However, on the homestead where their shelter is nearby, you shouldn’t encounter any losses if you are diligent to make sure does can kid in a warm, draft-free shelter and all the goats have free access to a warm barn or similar quarters away from cold or rain.
Angoras’ long partnership with humans has made them a very gentle, docile, and curious breed. A fond tone is the universal reaction when you ask Angora owners what they like best about their goat’s personalities. Some owners even share stories of babysitters being appointed by the herd to watch the kids as the other does go off to forage.
Possible Breed Defects
1. Kemp and Medulated Hair
Kemp and medulated hair are defects in Angora goats. What do these terms mean?
Kemp is the naughty twin of the pair with course, hollow, scratchy fibers that continue to stick out of yarn after it is spun.
Medulated hair is also a defect but not as bad as kemp. These fibers are still rougher than the kind of hair we’re looking for and have a partially hollow core instead of fully hollow like kemp.
Wattles are considered a defect that disqualifies an Angora from being registered.
Because of their mohair, Angora Goats require more preparation for breeding than some other goat breeds.
It is recommended that Angoras be sheared twice a year: before kidding in late winter and before breeding season in late summer. After each shearing, they should also be deloused and given a full deworming treatment.
2. Nutritional Needs
Because Angoras put so much of their energy into mohair, their body condition and fertility will suffer if they do not have adequate nutrition. In fact, the hair follicles of the developing kids won’t form if the dam’s nutrition is lacking.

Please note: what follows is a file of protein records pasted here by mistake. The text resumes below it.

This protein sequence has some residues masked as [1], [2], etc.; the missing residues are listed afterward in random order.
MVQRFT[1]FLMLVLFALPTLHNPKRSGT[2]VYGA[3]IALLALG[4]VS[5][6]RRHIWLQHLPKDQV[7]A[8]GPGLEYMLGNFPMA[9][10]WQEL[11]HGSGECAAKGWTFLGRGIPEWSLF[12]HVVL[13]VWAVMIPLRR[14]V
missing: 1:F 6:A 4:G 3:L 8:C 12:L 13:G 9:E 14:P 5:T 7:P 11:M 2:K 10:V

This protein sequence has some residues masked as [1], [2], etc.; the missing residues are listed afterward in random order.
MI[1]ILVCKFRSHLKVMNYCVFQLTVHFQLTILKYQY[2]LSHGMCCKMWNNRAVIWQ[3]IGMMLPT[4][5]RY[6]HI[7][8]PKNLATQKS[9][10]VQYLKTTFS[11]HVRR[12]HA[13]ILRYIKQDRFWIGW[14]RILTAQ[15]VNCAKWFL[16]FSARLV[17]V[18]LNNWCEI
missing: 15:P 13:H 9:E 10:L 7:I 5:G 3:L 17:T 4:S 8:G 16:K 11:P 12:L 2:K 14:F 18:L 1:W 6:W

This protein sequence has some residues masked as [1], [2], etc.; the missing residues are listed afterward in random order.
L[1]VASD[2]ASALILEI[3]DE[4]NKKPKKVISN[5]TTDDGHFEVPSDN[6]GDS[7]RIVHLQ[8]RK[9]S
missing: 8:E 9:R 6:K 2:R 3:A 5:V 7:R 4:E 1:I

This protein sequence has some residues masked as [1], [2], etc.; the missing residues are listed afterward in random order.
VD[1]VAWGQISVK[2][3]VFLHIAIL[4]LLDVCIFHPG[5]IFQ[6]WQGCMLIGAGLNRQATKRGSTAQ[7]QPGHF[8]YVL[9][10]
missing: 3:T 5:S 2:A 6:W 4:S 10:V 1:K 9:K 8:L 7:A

Several weeks before the breeding season you will need to increase both your buck and does feed (called flushing) to ensure their enter the breeding season strong and healthy.
If you have raised other goat breeds it might surprise you to learn Angoras don’t mature quite as fast and are often bred as yearlings. It is suggested that doelings are at least 55 lbs. when bred for the first time.
4. Mating Season
Like deer Angoras are seasonal breeders, cycling every 18-21 days from August to January. Since bucks give an odor that is nasty to us but great to the does, his presence on the property may be necessary before the does show signs of heat. That being said, it is generally suggested that bucks and does should be kept in separate pens except at mating time.
The gestation period for goats is about 150 days. In preparation for kidding, choose a warm stall or barn where a heat lamp can be available. Because Angoras don’t have as much muscle and fat as meat and dairy goats, keeping the kids warm will be your greatest concern.
Also make sure your does get plenty of feed, minerals, hay, and fresh water. Does will abandon their kids if their own needs are not being met, so keep that extra TLC going for both you and them.
Angora Goats do not have as many multiple births as other goat breeds. Singles seem to be the most common, though some breeders say the chances of twins are greater if sires and dams are receiving enough nutrients.
Caring For The Angora Goat
1. Feeding and Nutritional Needs
Mohair production is the first need an Angora’s body will see to. Because of this the best thing you can do is support both bucks and does with a high-nutrition diet.